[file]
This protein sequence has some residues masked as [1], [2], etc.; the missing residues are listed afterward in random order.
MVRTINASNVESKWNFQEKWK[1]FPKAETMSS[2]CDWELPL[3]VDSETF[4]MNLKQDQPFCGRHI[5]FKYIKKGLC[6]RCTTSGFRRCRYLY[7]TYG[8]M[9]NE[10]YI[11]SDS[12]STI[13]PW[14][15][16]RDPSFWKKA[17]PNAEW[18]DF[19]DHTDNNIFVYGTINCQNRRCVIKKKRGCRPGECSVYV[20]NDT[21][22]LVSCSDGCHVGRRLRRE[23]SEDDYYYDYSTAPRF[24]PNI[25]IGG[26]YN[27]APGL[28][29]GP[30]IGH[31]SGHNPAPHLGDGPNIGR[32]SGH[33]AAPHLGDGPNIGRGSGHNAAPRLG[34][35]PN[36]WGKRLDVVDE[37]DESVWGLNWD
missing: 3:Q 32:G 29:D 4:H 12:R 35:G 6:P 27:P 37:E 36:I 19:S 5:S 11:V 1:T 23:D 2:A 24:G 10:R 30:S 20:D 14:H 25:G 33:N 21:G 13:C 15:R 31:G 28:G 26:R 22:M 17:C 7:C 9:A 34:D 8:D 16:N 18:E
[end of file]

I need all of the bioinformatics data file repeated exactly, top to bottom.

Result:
This protein sequence has some residues masked as [1], [2], etc.; the missing residues are listed afterward in random order.
MVRTINASNVESKWNFQEKWK[1]FPKAETMSS[2]CDWELPL[3]VDSETF[4]MNLKQDQPFCGRHI[5]FKYIKKGLC[6]RCTTSGFRRCRYLY[7]TYG[8]M[9]NE[10]YI[11]SDS[12]STI[13]PW[14][15][16]RDPSFWKKA[17]PNAEW[18]DF[19]DHTDNNIFVYGTINCQNRRCVIKKKRGCRPGECSVYV[20]NDT[21][22]LVSCSDGCHVGRRLRRE[23]SEDDYYYDYSTAPRF[24]PNI[25]IGG[26]YN[27]APGL[28][29]GP[30]IGH[31]SGHNPAPHLGDGPNIGR[32]SGH[33]AAPHLGDGPNIGRGSGHNAAPRLG[34][35]PN[36]WGKRLDVVDE[37]DESVWGLNWD
missing: 3:Q 32:G 29:D 4:H 12:R 35:G 6:P 27:P 37:E 36:I 19:S 5:S 11:V 1:T 23:D 2:A 24:G 10:R 30:S 20:D 14:H 25:G 33:N 21:G 13:C 15:R 31:G 28:G 26:R 22:M 17:C 7:C 9:A 34:D 8:D 16:N 18:E